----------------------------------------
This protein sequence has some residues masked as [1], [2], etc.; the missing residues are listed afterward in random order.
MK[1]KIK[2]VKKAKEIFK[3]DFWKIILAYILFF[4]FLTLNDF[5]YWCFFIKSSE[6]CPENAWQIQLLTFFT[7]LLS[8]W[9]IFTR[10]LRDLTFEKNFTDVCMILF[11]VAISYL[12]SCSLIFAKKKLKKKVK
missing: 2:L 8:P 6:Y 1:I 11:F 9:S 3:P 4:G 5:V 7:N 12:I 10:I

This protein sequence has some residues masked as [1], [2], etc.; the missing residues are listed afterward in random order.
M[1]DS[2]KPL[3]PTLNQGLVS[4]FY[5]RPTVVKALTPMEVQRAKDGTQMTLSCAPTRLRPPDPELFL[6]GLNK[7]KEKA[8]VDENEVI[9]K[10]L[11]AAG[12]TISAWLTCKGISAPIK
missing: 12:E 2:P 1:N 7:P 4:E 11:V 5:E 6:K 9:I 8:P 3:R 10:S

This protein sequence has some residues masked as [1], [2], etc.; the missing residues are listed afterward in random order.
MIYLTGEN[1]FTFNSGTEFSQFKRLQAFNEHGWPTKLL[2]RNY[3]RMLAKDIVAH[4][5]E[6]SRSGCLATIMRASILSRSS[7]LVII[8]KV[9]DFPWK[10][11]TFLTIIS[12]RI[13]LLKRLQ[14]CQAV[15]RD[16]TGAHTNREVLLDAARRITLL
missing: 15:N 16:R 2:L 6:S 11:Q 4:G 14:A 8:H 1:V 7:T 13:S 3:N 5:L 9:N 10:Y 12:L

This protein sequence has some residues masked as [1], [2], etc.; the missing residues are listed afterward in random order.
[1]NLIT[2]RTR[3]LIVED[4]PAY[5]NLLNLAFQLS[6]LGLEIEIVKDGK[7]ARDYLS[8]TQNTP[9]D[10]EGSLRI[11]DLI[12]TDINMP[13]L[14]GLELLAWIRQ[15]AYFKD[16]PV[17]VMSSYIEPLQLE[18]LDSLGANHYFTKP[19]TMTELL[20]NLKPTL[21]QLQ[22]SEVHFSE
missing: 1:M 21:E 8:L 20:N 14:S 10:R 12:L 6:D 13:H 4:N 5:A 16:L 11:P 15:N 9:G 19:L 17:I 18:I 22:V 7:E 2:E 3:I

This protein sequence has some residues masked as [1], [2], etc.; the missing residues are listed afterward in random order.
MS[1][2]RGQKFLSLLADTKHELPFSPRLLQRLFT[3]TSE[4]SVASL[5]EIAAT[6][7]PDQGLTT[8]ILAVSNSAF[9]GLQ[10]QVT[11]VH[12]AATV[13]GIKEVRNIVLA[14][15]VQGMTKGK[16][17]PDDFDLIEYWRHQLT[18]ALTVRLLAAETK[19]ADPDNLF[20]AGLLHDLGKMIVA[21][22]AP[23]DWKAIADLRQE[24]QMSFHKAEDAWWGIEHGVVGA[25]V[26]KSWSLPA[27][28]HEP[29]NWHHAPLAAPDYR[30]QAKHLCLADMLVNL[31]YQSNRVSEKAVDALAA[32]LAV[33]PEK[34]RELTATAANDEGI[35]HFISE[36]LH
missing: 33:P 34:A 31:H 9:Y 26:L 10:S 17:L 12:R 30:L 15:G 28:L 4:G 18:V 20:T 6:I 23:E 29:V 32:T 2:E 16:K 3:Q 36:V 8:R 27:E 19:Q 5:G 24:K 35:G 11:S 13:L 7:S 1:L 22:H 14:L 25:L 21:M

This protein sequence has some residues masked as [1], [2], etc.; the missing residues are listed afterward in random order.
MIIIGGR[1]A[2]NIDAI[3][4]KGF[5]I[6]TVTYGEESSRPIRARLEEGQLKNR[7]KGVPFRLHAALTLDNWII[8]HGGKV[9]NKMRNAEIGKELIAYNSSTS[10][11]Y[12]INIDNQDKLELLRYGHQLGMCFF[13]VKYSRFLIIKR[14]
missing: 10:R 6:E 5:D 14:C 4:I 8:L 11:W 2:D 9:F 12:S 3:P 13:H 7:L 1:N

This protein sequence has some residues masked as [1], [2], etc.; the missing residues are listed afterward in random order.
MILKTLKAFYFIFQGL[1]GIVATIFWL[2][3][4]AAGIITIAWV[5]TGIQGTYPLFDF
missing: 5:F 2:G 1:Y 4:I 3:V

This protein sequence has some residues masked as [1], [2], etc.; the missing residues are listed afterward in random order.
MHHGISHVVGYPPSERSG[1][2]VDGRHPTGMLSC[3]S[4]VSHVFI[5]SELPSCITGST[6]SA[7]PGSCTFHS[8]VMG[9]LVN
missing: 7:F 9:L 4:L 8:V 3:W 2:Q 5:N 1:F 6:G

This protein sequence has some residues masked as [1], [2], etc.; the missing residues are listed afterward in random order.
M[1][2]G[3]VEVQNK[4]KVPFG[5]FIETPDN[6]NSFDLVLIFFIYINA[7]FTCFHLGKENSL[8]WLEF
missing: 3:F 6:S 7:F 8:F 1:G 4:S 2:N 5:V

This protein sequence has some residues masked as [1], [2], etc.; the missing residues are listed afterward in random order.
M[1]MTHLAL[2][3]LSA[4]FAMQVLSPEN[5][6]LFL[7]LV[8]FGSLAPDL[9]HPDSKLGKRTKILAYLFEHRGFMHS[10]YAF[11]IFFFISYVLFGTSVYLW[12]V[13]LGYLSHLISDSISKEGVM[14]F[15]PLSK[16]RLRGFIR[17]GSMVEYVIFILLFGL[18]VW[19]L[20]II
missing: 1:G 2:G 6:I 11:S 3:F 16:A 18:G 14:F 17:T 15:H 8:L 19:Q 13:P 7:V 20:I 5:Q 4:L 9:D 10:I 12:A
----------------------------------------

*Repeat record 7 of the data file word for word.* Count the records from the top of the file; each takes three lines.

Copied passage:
This protein sequence has some residues masked as [1], [2], etc.; the missing residues are listed afterward in random order.
MILKTLKAFYFIFQGL[1]GIVATIFWL[2][3][4]AAGIITIAWV[5]TGIQGTYPLFDF
missing: 5:F 2:G 1:Y 4:I 3:V